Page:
Texas Gas Pipeline Explodes, Town Evacuated
Officials evacuated an entire small town in Texas after a nearby pipeline exploded.
A 10-inch liquefied petroleum gas (LPG) pipeline in Milford, Texas ruptured on Thursday, November 14, 2013 when a construction crew accidentally drilled into it. Flames and smoke towered into the air and could be seen from several miles away.
No injuries were reported, but nearby homes and schools were evacuated and several roads were closed. Milford has a population of around 700 and is located some 50 miles south of Dallas.
Chevron Corporation owns the pipeline in question. Later that day, the corporation reported that the flow of gas to the pipeline had been shut off, but that the residual burn continued. A larger LPG pipeline that runs near and parallel to the ruptured line was still flowing. Chevron said that its continued operation would keep the line cooler, decreasing the risk that it might rupture as well.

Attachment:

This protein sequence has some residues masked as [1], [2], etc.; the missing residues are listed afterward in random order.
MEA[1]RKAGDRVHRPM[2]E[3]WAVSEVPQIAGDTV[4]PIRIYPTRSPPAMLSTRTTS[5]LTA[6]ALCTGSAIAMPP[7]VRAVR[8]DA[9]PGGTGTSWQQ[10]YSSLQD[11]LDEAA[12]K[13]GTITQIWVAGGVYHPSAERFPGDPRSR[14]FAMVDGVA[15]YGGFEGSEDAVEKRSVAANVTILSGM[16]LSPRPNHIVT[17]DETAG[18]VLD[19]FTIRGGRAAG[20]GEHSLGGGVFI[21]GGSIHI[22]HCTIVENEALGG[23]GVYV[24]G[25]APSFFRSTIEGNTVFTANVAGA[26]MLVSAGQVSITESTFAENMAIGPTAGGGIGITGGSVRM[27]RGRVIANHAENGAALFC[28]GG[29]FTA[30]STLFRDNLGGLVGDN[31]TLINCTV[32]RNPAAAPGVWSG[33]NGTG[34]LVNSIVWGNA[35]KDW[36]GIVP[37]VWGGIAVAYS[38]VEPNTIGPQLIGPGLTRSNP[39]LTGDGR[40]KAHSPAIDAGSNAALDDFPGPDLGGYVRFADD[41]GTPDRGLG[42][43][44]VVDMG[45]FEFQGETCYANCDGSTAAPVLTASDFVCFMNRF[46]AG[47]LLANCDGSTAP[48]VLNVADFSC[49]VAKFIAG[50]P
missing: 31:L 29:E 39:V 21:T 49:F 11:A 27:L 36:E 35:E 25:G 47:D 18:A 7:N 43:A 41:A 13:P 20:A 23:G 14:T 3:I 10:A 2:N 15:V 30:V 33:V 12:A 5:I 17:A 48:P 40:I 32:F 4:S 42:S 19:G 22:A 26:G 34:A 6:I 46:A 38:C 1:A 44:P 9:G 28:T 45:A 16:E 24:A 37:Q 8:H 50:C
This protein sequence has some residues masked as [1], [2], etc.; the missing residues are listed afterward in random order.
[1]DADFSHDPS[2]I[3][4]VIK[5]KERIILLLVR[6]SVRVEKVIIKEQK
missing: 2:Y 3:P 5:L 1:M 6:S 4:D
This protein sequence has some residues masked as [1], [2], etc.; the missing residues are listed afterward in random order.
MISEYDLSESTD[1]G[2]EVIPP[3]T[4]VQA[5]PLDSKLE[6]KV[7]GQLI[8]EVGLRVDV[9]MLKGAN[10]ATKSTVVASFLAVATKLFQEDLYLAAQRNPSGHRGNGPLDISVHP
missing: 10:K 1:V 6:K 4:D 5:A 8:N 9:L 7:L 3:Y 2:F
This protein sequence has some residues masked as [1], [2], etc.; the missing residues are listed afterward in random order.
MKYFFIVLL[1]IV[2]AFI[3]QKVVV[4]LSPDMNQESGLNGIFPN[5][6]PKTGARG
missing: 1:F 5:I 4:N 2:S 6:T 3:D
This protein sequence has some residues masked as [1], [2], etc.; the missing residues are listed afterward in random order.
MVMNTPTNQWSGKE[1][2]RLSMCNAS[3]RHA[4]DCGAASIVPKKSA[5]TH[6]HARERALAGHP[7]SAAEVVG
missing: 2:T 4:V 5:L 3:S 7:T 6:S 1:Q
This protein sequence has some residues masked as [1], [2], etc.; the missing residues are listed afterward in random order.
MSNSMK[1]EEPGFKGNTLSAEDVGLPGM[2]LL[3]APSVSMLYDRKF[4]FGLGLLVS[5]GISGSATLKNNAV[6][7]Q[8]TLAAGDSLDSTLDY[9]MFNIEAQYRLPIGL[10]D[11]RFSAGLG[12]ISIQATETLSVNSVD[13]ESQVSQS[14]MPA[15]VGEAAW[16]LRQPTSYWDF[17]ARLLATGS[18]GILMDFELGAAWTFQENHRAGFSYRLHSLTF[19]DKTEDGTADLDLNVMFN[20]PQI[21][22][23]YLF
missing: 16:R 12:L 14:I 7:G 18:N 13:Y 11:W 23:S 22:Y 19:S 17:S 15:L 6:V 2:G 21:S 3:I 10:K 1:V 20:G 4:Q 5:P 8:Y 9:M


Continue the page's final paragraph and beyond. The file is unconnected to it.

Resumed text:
The following day, air quality tests appeared normal. Residents were allowed to return to their homes briefly to gather possessions, but were not allowed to return permanently at that time.
The line is part of a 2,300-mile system called the West Texas LPG Pipeline Limited Partnership, which transports liquefied gas products from New Mexico to a processing plant in Mont Belvieu, Texas.
Pipeline explosions continue to present a threat to life and property across America; the vast majority of pipelines are very old and in desperate need of replacement with modern materials.
If you suffer injury or property damage due to a pipeline explosion, be sure to consult with an attorney with extensive experience in this type of case.